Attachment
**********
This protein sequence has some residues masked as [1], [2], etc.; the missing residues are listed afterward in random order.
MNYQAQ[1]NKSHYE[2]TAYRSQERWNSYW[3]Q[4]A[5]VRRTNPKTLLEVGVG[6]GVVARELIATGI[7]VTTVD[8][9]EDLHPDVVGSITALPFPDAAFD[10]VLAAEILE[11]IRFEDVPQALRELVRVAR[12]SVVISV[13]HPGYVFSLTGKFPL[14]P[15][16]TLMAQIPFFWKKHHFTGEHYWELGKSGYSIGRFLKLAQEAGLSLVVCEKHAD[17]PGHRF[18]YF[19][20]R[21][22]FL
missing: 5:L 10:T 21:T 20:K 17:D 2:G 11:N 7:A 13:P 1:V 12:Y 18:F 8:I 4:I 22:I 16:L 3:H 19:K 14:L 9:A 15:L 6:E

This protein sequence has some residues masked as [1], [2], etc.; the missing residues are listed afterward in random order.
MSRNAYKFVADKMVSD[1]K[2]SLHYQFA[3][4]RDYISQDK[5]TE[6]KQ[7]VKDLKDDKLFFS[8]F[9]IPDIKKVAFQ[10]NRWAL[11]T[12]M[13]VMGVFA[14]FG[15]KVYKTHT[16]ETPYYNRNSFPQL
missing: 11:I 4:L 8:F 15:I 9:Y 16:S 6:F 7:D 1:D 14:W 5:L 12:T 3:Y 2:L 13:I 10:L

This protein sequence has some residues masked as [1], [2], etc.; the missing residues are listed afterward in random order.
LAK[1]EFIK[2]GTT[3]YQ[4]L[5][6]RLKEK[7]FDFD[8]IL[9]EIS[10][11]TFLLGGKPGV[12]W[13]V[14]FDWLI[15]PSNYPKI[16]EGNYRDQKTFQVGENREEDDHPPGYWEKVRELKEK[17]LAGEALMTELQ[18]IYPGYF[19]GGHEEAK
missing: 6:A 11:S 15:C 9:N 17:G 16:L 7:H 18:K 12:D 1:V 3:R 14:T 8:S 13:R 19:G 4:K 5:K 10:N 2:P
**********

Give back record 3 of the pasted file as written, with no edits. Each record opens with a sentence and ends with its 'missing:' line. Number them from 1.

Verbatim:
This protein sequence has some residues masked as [1], [2], etc.; the missing residues are listed afterward in random order.
LAK[1]EFIK[2]GTT[3]YQ[4]L[5][6]RLKEK[7]FDFD[8]IL[9]EIS[10][11]TFLLGGKPGV[12]W[13]V[14]FDWLI[15]PSNYPKI[16]EGNYRDQKTFQVGENREEDDHPPGYWEKVRELKEK[17]LAGEALMTELQ[18]IYPGYF[19]GGHEEAK
missing: 6:A 11:S 15:C 9:N 17:G 16:L 7:H 18:K 12:D 1:V 3:R 14:T 8:S 13:R 19:G 4:K 5:K 10:N 2:P